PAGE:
Moab Part II: Delicate Towers… and Intestines
Our second day in Moab, we decided to trek through some familiar and unfamiliar terrains in Arches National Park. The day’s extraordinary loveliness was expected; its extraordinary leakiness was not.* Let me elaborate.
We started out with a 3.4-mile hike to Tower Arch, the sole path in all of Arches we hadn’t wandered. A dirt access road made it a little harder to reach the trailhead but Tower’s distinctive steeple of stone and 92-foot span were worth the trouble.
Delicate Arch, our second and last hike for the day, (Drat that brief winter sunlight!) was a repeat. Although we’ve climbed the miles to Delicate’s iconic curve a number of times, on this occasion it hurled us a few extra curves.
We decided to start our ascent late in the afternoon so we could catch the sun setting on the arch. This plan, we knew, meant fantastic pictures but also freezing temperatures. We were correct. I got some wonderful shots of the moon rising in the arch and it was 31 degrees on our return hike.
Yes, we anticipated every detail of our Delicate journey… except Jason’s delicate intestines. About the time we reached the arch, Jason started complaining about his stomach not feeling so good but he insisted he was fit to continue our picture-taking plans. However, he did not proclaim his gastric fitness for long.
Only minutes into our return journey, Jason anxiously remarked that he would most likely require use of one of the pit toilets back at the parking lot when we reached them because his GI tract was squirmier than a nightcrawler on a fishing hook. Unfortunately, the mere suggestion of a potty altered his necessity for one. All of a sudden, he declared that he needed to use the bathroom right then and there… minus the bathroom, of course, because we were far from anything of the sort.
Those of you who have hiked to Delicate Arch before know that it is a very popular trail. It’s still well-used in November. So, lots of tourists were milling about us but, at this point, Jason’s pressure transcended the presence of people. After our brief potty talk, he barely made it five feet, equipped with the three Kleenexes and one wet wipe that I scrounged out of my backpack, before he could go no further without going.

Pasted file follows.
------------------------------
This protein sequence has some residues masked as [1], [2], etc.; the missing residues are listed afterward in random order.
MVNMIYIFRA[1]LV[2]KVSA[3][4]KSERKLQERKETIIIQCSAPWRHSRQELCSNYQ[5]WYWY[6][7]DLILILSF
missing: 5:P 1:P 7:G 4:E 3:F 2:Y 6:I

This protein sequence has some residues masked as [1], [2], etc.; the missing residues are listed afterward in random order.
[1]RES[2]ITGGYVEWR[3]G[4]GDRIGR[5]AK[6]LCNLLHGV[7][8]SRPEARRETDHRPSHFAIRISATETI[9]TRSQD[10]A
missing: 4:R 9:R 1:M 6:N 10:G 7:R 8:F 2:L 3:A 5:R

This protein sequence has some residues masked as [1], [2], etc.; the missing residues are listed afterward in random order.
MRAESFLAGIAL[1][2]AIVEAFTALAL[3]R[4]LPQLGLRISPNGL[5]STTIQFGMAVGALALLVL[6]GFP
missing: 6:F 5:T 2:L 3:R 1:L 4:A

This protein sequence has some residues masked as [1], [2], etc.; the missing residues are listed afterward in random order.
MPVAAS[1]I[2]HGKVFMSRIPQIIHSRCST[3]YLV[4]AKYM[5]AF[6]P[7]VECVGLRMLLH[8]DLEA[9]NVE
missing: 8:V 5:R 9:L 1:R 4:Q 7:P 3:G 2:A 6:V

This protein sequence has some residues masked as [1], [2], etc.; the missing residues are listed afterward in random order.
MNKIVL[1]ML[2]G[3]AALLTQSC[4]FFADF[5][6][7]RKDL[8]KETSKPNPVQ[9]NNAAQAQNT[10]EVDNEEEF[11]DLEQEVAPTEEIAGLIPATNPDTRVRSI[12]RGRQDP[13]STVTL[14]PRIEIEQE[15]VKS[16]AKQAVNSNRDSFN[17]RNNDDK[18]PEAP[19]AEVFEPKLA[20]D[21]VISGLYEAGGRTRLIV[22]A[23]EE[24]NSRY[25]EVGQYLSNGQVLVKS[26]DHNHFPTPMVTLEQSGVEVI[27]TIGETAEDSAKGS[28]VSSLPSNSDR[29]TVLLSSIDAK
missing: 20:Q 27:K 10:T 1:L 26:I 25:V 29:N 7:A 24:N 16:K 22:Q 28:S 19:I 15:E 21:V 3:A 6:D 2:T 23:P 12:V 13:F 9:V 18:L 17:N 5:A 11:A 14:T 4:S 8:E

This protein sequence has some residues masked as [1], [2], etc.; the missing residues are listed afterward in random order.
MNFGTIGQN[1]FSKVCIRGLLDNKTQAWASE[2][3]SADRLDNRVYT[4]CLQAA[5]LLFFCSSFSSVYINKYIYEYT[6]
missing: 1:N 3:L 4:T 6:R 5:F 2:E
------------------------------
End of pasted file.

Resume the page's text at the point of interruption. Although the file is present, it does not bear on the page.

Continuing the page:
I became lookout, ready to fend off hikers before they came across other things that would definitely fend them off. Did I mention that the landscape, being a desert and all, possessed little in way of vegetation, i.e. gawker blockers?
Miraculously, no ramblers approached just then and Jason got to have his violent evacuation in peace. And, mercifully, this experience was a one-time number-two crisis; it did not repeat itself at a later point on our hike. Phew! Jason blames his GI upset on the cold he was getting over. I don’t see how loose bowels have anything to do with nasal congestion but whatever puts your sphincters at ease.
The next day, we biked four miles down Dalton Wells Road. But we didn’t make it to the slickrock playground at its terminus that we were hoping to reach because, regrettably, I had a class to get back to and we ran out of time.
Moab was an adventure as always. There were chills (Brrr!), and thrills, and even spills… of the anal variety. It was another fabulous outing in our favorite outdoor playground but, just for the record, Moab is not our favorite outdoor potty.
*The extremely embarrassing details of this story, surprisingly, were published to the world with Jason’s permission.